GOP pushes for SCOTUS security bill after arrest near Kavanaugh’s house
Republicans are calling on the House to pass a stalled bill aimed at expanding security protection to the families of Supreme Court justices after police arrested an armed man near the home of Justice Brett Kavanaugh early Wednesday morning.
The bill passed the Senate by unanimous consent last month, soon after publication of a leaked draft opinion that would overturn Roe v. Wade. The leak sparked protests outside the homes of Chief Justice John Roberts, Kavanaugh and Justice Samuel Alito, who penned the draft opinion.
But the legislation has stalled in the House, where top Democrats have said that protection should also be extended to judicial clerks and staff.
The 26-year-old man California man who traveled to Kavanaugh’s house told a detective that “he was upset about the leak of a recent Supreme Court draft decision regarding the right to abortion as well as the recent school shooting in Uvalde, Texas,” according to an affadavit.
“This is exactly – exactly why the Senate passed legislation very shortly after the leak to enhance the protection for justices and their families,” Senate Minority Leader Mitch McConnell (R-Ky.) said Wednesday.
“The House’s Democrats have refused to take it up,” McConnell said. “That needs to change and it needs to change right now. Right now. House Democrats must pass this bill and they need to do it today.”
On the House floor Wednesday night, House Minority Leader Kevin McCarthy (R-Calif.) accused Democrats of espousing “heated rhetoric” that “has encouraged political pressure on conservative justices.”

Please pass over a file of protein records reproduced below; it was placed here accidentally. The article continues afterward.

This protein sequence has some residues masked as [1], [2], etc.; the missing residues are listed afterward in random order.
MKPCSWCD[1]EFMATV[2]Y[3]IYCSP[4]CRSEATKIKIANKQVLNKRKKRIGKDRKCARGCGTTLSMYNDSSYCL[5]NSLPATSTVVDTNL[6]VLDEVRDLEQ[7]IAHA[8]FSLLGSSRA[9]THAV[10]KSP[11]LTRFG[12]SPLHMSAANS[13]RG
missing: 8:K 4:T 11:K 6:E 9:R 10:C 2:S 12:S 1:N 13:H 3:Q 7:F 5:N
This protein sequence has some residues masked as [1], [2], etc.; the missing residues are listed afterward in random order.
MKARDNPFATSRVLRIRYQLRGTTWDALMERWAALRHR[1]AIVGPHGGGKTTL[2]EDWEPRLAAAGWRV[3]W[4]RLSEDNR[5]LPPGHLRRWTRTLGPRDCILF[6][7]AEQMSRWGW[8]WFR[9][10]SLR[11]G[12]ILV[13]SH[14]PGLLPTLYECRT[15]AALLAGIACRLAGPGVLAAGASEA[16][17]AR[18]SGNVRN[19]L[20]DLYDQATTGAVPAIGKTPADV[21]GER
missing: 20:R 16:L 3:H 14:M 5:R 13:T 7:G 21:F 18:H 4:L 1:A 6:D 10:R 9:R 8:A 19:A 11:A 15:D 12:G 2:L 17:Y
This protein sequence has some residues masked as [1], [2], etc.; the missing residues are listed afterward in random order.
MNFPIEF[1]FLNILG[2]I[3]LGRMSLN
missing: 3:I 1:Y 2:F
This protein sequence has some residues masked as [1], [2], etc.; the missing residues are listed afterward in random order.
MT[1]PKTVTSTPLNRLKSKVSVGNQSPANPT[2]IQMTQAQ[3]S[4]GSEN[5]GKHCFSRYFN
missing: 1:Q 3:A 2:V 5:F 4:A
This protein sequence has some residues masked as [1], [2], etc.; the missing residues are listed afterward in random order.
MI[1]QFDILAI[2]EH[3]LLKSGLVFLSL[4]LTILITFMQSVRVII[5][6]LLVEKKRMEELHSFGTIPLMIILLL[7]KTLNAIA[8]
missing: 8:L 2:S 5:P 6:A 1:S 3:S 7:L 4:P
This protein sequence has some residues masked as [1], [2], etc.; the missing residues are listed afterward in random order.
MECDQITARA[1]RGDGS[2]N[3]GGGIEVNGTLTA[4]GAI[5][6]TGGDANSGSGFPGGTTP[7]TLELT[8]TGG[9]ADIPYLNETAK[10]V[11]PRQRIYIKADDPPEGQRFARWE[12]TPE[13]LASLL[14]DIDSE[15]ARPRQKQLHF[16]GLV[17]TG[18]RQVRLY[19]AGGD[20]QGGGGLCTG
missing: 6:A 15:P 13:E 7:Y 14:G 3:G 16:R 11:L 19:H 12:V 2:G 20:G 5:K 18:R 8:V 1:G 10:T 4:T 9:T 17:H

He pointed to statements from former White House press secretary Jen Psaki encouraging peaceful protests outside justices’ homes and Senate Majority Leader Charles Schumer (D-N.Y.) saying that Kavanaugh and Justice Neil Gorsuch have “have released the whirlwind” and “will pay the price.”
“With words like that, and threats like these, Congress cannot afford to wait. We have a duty to protect the court, the justices, and their families from political violence and intimidation,” McCarthy said.
McCarthy requested unanimous consent to pass the bill, but the chair said the request cannot be entertained unless it has been cleared by the bipartisan floor and committee leadership. McCarthy said it had been cleared on the GOP side and Democrats were holding the bill up.
House Majority Leader Steny Hoyer (D-Md.) reiterated to reporters earlier Wednesday that he thinks the legislation should be changed so Supreme Court employees are also protected. But said he had a “very positive discussion” about the legislation on Tuesday with Sen. Chris Coons (D-Del.), who cosponsored the legislation with Sen. John Cornyn (R-Texas).
“Supreme Court Justices are, in fact, being protected right now,” Hoyer noted.
Hoyer said that he hoped to move on the bill “relatively soon,” but declined to give a hard estimate on when that would be.
“We think the employees need to be protected. And, certainly, that ought to be in the judgment of the Supreme Court security officials, not just willy-nilly, just as it is here,” Hoyer said. “A decision has to be made by the Capitol Police as to whether or not they believe protections are justified.”
House Republicans have separately introduced a bill to criminalize Supreme Court leaks, led by House GOP Conference Vice Chair Mike Johnson (R-La.).
Updated: 9:02 p.m.